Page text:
Saturday, April 9, 2011

Chinese Exports and the iPhone

"The shipment of the ready-to-use iPhones from China to the US is recorded as China’s exports to the US. Using the total manufacturing cost $178.96 as the price of the iPhone, China’s iPhone exports to the US amounted $2.0 billion in 2009. Assuming that the parts supplied by Broadcom, Numonyx and Cirrus Logic, valued at $121.5 million, were imported from the US the iPhone alone contributed $1.9 billion trade deficit to the US, about 0.8% of the US trade deficit with China (Table 2).

On the other hand, most of the export value and the deficit due to the iPhone are attributed to imported parts and components from the third countries and have nothing to do with China. Chinese workers simply put all these parts and components together and contributed only $6.50 to each iPhone, about 3.6% of the total manufacturing cost (e.g. the shipping price). The traditional way of measuring trade credits all $178.98 to China when an iPhone is shipped to the US, thus exaggerating the export volume as well as the imbalance. Decomposing the value added along the value chain of the iPhone manufacturing suggest that, of the $2.0 billion iPhone export from China, 96.4% is actually the transfer from Germany ($326 million), Japan ($670 million), Korea($259 million), the US ($108 million) and others ($ 542 million). All of these countries are involved in the iPhone production chain."

Read the whole article by Yuqing Xing at here: How the iPhone widens the US trade deficit with China


googleheim said...

HI Tom

So we or more the Federal Reserve provide open credit swap lines to hold fast the Euro dollar even though they have had more debt defaults than we do with their austerity maastriction so to speak.

We provided TARP monies and a purposefully sofetened dollar so that banks around the world would not pop as everyone ran to the U$D in 2008.

We are underwriting Germany export performance for the purpose of cutting out our manufacturing base.

It's not only that jobs and factories are shipped to China, it's the subsidization of the Euro and also it is the purposeful weakening of the dollar not attributable to our debt since European debt is more apparent than ours.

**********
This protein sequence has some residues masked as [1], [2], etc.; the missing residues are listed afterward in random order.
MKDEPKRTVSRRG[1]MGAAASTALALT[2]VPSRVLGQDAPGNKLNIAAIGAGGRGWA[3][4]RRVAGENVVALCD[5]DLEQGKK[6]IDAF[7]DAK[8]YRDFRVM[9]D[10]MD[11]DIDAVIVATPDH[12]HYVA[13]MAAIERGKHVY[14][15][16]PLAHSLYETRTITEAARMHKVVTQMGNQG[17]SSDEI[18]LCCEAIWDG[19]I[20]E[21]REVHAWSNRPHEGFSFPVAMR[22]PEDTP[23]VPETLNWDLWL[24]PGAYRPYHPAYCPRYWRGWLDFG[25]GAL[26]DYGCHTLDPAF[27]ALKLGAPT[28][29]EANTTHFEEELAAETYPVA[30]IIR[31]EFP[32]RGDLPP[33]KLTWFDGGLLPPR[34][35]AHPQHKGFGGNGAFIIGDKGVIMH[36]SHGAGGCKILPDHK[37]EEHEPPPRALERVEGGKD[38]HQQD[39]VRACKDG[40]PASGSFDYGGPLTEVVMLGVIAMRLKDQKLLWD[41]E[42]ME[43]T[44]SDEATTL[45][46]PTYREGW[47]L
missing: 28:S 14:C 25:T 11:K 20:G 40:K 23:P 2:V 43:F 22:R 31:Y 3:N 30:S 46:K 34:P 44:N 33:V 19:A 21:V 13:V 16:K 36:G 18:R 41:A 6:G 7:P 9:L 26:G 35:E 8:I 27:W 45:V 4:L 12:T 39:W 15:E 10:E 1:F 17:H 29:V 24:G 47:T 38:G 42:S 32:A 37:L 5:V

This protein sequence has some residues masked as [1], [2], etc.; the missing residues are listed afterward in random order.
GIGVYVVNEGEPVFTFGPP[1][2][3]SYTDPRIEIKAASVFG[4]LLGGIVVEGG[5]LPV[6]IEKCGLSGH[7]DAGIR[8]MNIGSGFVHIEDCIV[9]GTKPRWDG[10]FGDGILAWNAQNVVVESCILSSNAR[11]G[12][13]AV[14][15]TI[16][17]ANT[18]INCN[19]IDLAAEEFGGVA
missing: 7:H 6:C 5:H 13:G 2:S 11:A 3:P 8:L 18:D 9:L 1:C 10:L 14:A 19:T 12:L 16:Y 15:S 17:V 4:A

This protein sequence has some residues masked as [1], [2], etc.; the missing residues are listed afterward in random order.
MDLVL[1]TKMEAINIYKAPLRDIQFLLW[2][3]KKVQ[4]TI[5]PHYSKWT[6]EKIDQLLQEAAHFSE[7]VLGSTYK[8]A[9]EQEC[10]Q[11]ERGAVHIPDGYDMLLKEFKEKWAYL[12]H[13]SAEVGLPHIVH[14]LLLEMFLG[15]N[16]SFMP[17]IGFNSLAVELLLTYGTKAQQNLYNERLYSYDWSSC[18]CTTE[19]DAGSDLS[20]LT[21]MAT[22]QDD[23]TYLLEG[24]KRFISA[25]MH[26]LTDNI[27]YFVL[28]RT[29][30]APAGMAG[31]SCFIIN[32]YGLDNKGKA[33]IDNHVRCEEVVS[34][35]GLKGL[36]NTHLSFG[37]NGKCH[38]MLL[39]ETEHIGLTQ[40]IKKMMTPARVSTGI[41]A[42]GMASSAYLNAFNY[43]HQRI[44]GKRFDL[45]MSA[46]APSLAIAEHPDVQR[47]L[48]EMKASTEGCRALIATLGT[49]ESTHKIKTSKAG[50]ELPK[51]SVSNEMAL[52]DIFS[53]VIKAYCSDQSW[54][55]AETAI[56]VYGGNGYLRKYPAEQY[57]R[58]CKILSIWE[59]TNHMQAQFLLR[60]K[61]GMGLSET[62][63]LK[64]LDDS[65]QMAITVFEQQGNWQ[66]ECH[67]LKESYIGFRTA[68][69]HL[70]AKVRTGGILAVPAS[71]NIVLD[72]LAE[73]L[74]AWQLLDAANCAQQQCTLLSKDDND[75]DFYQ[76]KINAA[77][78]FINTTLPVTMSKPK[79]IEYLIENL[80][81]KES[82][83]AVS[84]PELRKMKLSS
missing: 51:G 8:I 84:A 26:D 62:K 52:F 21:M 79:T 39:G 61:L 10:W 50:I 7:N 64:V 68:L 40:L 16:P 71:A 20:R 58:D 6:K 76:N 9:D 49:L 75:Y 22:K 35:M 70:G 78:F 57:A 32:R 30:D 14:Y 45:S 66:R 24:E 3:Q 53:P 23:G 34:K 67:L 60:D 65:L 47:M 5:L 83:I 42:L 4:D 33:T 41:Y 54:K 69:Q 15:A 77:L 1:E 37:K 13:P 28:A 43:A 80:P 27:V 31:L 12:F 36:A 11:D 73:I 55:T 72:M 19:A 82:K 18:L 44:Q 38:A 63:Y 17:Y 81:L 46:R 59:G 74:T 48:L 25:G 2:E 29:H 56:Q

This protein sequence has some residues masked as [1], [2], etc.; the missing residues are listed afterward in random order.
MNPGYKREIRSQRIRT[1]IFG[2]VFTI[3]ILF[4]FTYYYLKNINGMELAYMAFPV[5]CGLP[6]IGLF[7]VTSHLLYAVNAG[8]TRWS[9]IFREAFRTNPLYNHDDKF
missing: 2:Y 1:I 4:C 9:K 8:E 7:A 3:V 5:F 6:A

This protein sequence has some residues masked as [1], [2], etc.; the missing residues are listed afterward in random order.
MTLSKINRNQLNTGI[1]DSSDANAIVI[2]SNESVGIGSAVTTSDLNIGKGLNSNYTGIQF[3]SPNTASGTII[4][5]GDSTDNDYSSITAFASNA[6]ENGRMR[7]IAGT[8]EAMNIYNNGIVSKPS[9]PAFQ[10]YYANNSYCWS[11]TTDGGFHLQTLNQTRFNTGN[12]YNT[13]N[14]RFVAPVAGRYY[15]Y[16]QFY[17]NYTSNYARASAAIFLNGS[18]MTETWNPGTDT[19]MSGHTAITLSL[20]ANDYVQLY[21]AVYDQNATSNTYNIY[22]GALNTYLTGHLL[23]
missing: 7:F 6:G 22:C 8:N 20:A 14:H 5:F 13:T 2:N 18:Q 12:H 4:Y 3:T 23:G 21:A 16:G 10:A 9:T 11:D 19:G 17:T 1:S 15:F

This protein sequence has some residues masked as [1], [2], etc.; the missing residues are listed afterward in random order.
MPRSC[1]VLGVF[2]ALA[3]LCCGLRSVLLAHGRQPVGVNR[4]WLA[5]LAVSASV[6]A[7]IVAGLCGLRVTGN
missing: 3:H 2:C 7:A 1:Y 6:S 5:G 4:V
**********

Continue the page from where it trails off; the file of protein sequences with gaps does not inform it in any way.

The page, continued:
The usa multinationals coke pepsi levis xerox enjoy getting paid in euros but not us.

This is cross platform unpartisan

googleheim said...

Just how many times did the USA by means of the IMF bail out Korea after their government stole the money of the government
just so that they can make cheap memory for computers and cut the prices of AMD

then GE gets a bailout and doesn't pay taxes

I think that creative destruction would have been good for something right ?

Tom Hickey said...

I think that as far as the US ruling elite are concerned, this is just maintenance — maintaining the American Empire, which they control. It is global economic hegemony, and military hegemony to back it up. Soft power and hard power.

googleheim said...

soft power and hard power

followed up with a case of a rotting core of industries.

why not spike the USD ?
what effect would that have besides making it unprofitable to export and getting paid in foreign currencies ?

when I went to Argentina in 2004 I could get local beverages very cheap along with real estate due to bubble collapse 2001/2002

when I went back in 2008, all the local beverage companies were up against pepsi and coke and unilever products which all demanded an international price. real estate followed too with international prices. cars are also. some of this occurred due to international buyouts of local products then swapped out for big prices.

Tom Hickey said...

The USD is down due to low rates and lax monetary and fiscal policy owing to the housing crisis. Housing is going into a double dip, so expect the USD to stay low for some time unless there inflationary expectations also grow. Then the Fed will hike. However, inflationary expectation will not be due to demand-pull inflation but cost-push, so raising rates will be of little use. Raising rate is not going to produce more oil or food. With oil and food rising, the vise is tightening.

Letsgetitdone said...

Thanks for a really interesting piece, Tom. This is the kind of reality piece we need to put the trade deficit in perspective.

googleheim said...

when should we expect rates to hike if there is a double dip in housing ?

Tom Hickey said...

The Fed is caught in a dilemma. On one hand, if mortgage rates rise, the housing crisis worsens and the position of the big banks with it. On the other hand, rising inflation expectations would force the Fed to hike.

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